I hope you enjoyed all of the great apple recipes on Southern Plate last week! I’m working on getting ready for the Southern Living Taste Of Charleston Food and Wine Festival next week and also in the planning stages on my Holiday Cooking Show so today my friend (and adopted brother) Stacey Little is doing a guest post that I know you’ll enjoy. You’ll also see why he is my adopted brother. We share the same heart on so many things! If you enjoy Stacey’s post today, be sure and leave a comment below and visit him over on his blog when you get a chance at Southern Bite!
Have a fabulous Tuesday and I’ll be back with a new post from me in a day or two!
Hey Everybody! I’m thrilled to be able to come back and visit with you and honored that Christy invited me to post! I have loved being a member of the Southern Plate Family for a couple of years now and getting to share one of my own recipes with you is always a fun treat for me. Today I thought I’d share something that is on my heart because I know it will resonate with you as much as it did me.
The other day a dear friend of mine posted something on Facebook that really got my attention.
Under the title “wisdom” she posted the following excerpt from Anna Quindlen. The message struck a chord with me and I haven’t been able to shake it.
“The biggest mistake I made [as a parent] is that I did not live in the moment enough. This is particularly clear now that the moment is gone, captured only in photographs.
There is one picture of my kids sitting in the grass on a quilt on a summer day, ages six, four, and one. And I wish I could remember what we ate, and what we talked about, and how they sounded, and how they looked when they slept that night.
I wish I had not been in such a hurry to get on to the next thing: dinner, bath, book, bed. I wish I had treasured the doing a little more and the getting it done a little less.” — Anna Quindlen
The unfortunate part about living in a world that is constantly connected and ever-changing, is that we frequently forget to slow down and notice the small things that can make each day extraordinary. Ever since I read this, I’ve been making a concerted effort to notice those small things – the way my little boy talks, the way he eats, the way he smells after a bath. You might find my living room floor scattered with toys, my car may be littered with baby wipes and candy wrappers, and there might be a dozen loads of laundry to be done, but I’m going to make the effort to stop each day and pay attention to the other things – the more important things. Our days here are numbered and I’m positive that when I look back and remember the inflection in my little boy’s voice the time he told me I was his best friend, that pile of laundry and that dirty car won’t even be on the radar screen.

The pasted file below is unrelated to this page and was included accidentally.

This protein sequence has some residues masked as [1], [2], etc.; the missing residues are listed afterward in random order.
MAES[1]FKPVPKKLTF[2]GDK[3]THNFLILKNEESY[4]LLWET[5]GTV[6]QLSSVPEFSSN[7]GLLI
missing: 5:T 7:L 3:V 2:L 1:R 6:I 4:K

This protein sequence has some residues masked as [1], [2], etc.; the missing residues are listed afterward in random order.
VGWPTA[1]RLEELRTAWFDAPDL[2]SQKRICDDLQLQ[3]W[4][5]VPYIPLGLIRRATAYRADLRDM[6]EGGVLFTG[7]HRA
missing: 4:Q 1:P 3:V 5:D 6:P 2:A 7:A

Do me a favor. Sit down with your family at dinner tonight and just be. Turn off the television, the smart phones, and computers. Ask, “How was your day?” and mean it. Don’t expect the same old “good”. Make a real effort to learn how your family’s days were. Reconnect. It’s past due. Trust me.
Now lets make a supper for you to sit down to.
You’ll need: cooked chicken, instant rice, cream of chicken soup, sour cream, frozen diced onion, shredded cheddar cheese, Ro*Tel tomatoes, some cumin, garlic powder, and chicken broth.
(Okay, so you’re thinking… why the frozen onion? Right? Well, there are several reasons. First, frozen diced onion and frozen diced green pepper are a great thing to have in the freezer in a pinch. And second, use frozen because it cooks through faster and with this relatively short cooking time you’ll need them to cook faster. Using raw onions throws the cassserole texture way off. Trust me. I know these things.)
Okay, this is very scientific, so follow the directions exactly…
Dump all of the first nine ingredients and half of the cheddar cheese in a large bowl and stir to combine.
Next, turn the mixture out into a greased casserole dish (9X13). Again, very scientific. Then top with remaining cheese.
Bake at 350 for 30 minutes or until hot and bubbly.
“The smallest deed done is better than the greatest intention never carried out.”
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